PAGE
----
The 23-year-old American started the final stage in the race leader’s yellow jersey and with a 23-second advantage on Roglič. However, McNulty and his UAE Team Emirates mistakenly let Roglič get away with other riders on a high-speed descent and then were unable to close down the attack. McNulty then struggled on the steep Krabelin climb, with teammate and Tour de France winner Tadej Pogačar leaving him behind to fight to salvage third place overall.
McNulty was forced to chase alone but finished almost eight minutes behind and slipped to 17th overall at 7:46.
“Quite the roller coaster here @ehitzulia this week,” McNulty said via an Instagram message after opting not to stop and explain what happened immediately after the stage.
“We were on the unlucky end of a gap opened on a tricky descent, so we were already on the back foot before the action really started. Thank you all for the encouragement this week! We keep on fighting.”
He later told Cyclingnews: "We're a bit disappointed but all things considered it was a pretty good week for the team. If you had told me before the race started I'd podium on two stages and wear the leader's jersey I'd be really pleased.
“Obviously the last day didn't go how we wanted it to, but those things happen in cycling and it's all experience."
Pogačar worked to help McNulty after he took the leader’s jersey on stage 4 and praised him after defeat.
“You put up a brilliant fight and super race. Great racing with you.” Pogčar wrote in a message, the first to reply to McNulty’s Instagram post.
“Brandon showed he has good character, and he is a really good rider with a bright future. We had fun this week, we did our best, we tried and under the circumstances, we are really happy,” Pogačar said post-race.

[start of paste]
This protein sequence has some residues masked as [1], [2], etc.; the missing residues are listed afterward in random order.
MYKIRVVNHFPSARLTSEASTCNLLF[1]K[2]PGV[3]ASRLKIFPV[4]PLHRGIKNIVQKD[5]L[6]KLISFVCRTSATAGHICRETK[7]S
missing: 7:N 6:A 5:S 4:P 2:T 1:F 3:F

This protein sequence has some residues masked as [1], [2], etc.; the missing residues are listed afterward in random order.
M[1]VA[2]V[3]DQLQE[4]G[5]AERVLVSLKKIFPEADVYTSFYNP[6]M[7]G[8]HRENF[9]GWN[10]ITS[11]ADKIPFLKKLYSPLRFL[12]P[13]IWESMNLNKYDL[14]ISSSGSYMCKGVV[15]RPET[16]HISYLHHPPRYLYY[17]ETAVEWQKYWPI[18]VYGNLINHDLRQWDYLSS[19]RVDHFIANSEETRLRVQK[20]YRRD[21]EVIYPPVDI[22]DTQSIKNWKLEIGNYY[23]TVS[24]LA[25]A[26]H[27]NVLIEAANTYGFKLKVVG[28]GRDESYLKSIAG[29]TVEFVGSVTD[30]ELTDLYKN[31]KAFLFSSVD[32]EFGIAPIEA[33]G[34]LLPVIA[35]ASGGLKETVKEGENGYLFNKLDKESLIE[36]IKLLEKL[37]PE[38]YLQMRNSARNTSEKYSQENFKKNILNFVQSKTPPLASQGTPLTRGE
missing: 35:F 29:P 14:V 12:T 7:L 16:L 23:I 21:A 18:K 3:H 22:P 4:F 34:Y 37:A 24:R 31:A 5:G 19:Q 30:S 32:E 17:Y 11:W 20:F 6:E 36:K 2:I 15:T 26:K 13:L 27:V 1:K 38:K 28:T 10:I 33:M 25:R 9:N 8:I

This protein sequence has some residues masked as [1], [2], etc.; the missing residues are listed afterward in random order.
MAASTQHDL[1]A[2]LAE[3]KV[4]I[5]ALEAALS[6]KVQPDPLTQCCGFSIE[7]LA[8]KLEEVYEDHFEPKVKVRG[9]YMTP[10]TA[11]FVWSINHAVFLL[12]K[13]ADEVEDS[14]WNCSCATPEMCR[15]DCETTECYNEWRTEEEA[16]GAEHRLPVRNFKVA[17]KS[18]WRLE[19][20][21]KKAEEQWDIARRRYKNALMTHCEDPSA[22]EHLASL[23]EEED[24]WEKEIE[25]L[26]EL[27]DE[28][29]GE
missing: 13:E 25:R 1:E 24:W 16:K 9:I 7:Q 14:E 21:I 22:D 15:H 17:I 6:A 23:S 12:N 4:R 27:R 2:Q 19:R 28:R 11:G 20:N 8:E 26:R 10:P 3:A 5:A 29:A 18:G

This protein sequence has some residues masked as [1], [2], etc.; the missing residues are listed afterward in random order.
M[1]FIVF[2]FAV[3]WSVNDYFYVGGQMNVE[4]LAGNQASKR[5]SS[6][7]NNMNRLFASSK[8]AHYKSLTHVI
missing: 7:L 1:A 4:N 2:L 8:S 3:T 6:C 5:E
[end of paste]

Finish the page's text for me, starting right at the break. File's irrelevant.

McNulty’s defeat needs to be seen in context. He was beaten by arguably the best stage racers in the sport, thanks to the support of riders from Astana and Movistar, that were riding for their own interests on the hilly stage and hilltop finish to Arrate.
McNulty has made some massive steps up in recent weeks and months, confirming his talents. He seems on track to become the best American stage racer of his generation.
The quiet-spoken rider from Phoenix is in his second season at WorldTour level with UAE Team Emirates after cutting his teeth with Rally Cycling since winning the junior time trial world title in Qatar in 2016. Silver and bronze medals in the under-23 time trial world championships confirmed his talents as did his overall victory at the rain-soaked 2019 Giro di Sicilia.
Last year in the Giro d'Italia, McNulty claimed a notable second behind Peter Sagan (Bora-Hansgrohe) on stage 10, as well as a third place in the Valdobbiadene time trial on stage 14 behind Ineos Grenadiers specialists Filippo Ganna and Rohan Dennis. He finished 15th overall on his Grand Tour debut and is set to lead UAE Team Emirates in this year’s Corsa Rosa alongside Davide Formolo.
McNulty has already taken two fourth places in the WorldTour time trials this season at the Volta Ciclista a Catalunya and Paris-Nice, where he was just three seconds slower than Roglič.
“I’m just proud that as a young American, he’s really crushing it, it’s really cool,” fellow American Larry Warbasse of AG2R-Citroen told Cyclingnews recalling seeing him develop at last year’s Giro d’Italia.
“He was so impressive, from there on I knew like, ‘Wow, this kid has something special.’ Already before that everyone knew he was a big talent and there was a lot of talk about him. But last year he really delivered on that.”
McNulty will ride the Tour of the Alps on the road to the Giro d’Italia, with a top ten overall the goal for May.
“To improve to the top 10 would be excellent for me and that'd be the goal. A stage win would be nice, as well," he told Cyclingnews during the winter.
"For me, being young, I can take opportunities as they come. Going for stages versus taking 11th, I'd obviously take a stage win. We'll have to see how the race plays out and take the opportunities, really," he said.
"There's not really pressure, I'd say. I obviously have my own ambitions and pressure on myself but not from the outside," McNculty said.
"It still holds true that guys are going at their own pace pretty much. Some guys are going to shine super early and some take a few years to get those races in their legs.”
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